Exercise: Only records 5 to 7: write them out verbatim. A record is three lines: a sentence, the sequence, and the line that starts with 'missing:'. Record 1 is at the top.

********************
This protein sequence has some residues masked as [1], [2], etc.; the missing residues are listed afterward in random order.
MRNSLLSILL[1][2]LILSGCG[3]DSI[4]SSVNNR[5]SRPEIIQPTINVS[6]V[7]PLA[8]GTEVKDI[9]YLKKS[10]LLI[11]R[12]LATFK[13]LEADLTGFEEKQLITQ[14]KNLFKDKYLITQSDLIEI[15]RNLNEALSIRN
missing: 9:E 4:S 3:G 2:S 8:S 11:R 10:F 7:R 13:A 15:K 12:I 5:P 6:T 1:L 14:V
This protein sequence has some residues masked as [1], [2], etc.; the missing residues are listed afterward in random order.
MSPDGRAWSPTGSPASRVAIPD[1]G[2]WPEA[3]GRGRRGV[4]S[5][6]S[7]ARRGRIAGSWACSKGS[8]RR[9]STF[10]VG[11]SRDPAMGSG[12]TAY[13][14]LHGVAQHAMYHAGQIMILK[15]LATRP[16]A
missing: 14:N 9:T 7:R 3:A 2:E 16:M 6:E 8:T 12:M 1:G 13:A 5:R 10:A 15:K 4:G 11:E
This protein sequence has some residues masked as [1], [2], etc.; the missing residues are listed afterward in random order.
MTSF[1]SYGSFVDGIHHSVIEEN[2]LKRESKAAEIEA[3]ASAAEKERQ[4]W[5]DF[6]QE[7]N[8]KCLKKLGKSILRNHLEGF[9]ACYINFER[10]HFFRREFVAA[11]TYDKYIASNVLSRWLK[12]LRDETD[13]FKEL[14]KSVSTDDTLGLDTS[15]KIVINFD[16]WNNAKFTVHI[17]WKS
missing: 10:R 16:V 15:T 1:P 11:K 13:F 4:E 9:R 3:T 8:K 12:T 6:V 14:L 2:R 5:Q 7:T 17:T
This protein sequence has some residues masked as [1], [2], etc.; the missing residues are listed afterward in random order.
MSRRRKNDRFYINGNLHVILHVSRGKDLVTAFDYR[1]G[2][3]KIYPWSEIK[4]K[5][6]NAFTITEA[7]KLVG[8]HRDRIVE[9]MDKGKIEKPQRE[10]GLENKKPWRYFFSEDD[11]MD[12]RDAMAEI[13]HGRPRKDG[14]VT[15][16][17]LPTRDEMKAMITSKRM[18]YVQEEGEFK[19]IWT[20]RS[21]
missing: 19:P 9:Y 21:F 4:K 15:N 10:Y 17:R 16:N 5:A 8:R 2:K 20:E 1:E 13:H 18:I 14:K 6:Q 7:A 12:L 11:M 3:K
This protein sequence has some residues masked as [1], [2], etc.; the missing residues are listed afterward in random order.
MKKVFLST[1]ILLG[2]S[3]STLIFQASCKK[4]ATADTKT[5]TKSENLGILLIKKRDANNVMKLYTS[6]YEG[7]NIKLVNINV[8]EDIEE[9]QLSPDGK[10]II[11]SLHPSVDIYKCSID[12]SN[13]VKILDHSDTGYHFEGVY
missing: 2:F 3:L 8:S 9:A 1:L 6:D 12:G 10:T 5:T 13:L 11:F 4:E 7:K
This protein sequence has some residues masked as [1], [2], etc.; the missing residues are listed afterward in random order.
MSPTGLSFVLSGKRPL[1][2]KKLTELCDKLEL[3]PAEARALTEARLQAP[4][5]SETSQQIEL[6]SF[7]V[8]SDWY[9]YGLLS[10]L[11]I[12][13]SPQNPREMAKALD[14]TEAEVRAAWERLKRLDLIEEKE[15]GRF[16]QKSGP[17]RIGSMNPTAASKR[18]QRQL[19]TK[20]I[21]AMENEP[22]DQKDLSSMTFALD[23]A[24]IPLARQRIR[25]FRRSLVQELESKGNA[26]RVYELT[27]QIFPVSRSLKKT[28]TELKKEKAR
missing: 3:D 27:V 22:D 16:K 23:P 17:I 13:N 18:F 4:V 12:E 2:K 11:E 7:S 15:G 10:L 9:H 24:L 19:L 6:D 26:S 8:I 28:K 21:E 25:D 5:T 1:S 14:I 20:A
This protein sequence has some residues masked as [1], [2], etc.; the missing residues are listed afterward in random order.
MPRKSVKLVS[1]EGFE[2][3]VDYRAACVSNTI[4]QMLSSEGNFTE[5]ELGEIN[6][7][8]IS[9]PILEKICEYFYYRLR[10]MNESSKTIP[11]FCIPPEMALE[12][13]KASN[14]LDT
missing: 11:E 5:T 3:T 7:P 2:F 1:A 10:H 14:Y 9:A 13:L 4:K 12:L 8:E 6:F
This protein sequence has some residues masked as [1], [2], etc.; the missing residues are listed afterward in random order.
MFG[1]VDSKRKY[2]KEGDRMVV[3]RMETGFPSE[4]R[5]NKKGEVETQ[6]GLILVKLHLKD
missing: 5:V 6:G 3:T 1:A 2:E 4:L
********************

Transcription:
This protein sequence has some residues masked as [1], [2], etc.; the missing residues are listed afterward in random order.
MKKVFLST[1]ILLG[2]S[3]STLIFQASCKK[4]ATADTKT[5]TKSENLGILLIKKRDANNVMKLYTS[6]YEG[7]NIKLVNINV[8]EDIEE[9]QLSPDGK[10]II[11]SLHPSVDIYKCSID[12]SN[13]VKILDHSDTGYHFEGVY
missing: 2:F 3:L 8:S 9:A 1:L 6:D 12:G 10:T 5:T 13:L 11:F 4:E 7:K
This protein sequence has some residues masked as [1], [2], etc.; the missing residues are listed afterward in random order.
MSPTGLSFVLSGKRPL[1][2]KKLTELCDKLEL[3]PAEARALTEARLQAP[4][5]SETSQQIEL[6]SF[7]V[8]SDWY[9]YGLLS[10]L[11]I[12][13]SPQNPREMAKALD[14]TEAEVRAAWERLKRLDLIEEKE[15]GRF[16]QKSGP[17]RIGSMNPTAASKR[18]QRQL[19]TK[20]I[21]AMENEP[22]DQKDLSSMTFALD[23]A[24]IPLARQRIR[25]FRRSLVQELESKGNA[26]RVYELT[27]QIFPVSRSLKKT[28]TELKKEKAR
missing: 3:D 27:V 22:D 16:K 23:P 17:I 13:N 18:F 4:V 12:E 2:K 11:E 7:S 15:G 10:L 9:H 24:L 19:L 6:D 26:S 8:I 28:K 21:E 25:D 5:T 1:S 14:I 20:A
This protein sequence has some residues masked as [1], [2], etc.; the missing residues are listed afterward in random order.
MPRKSVKLVS[1]EGFE[2][3]VDYRAACVSNTI[4]QMLSSEGNFTE[5]ELGEIN[6][7][8]IS[9]PILEKICEYFYYRLR[10]MNESSKTIP[11]FCIPPEMALE[12][13]KASN[14]LDT
missing: 11:E 5:T 3:T 7:P 2:F 1:A 10:H 14:Y 9:A 13:L 4:K 12:L 8:E 6:F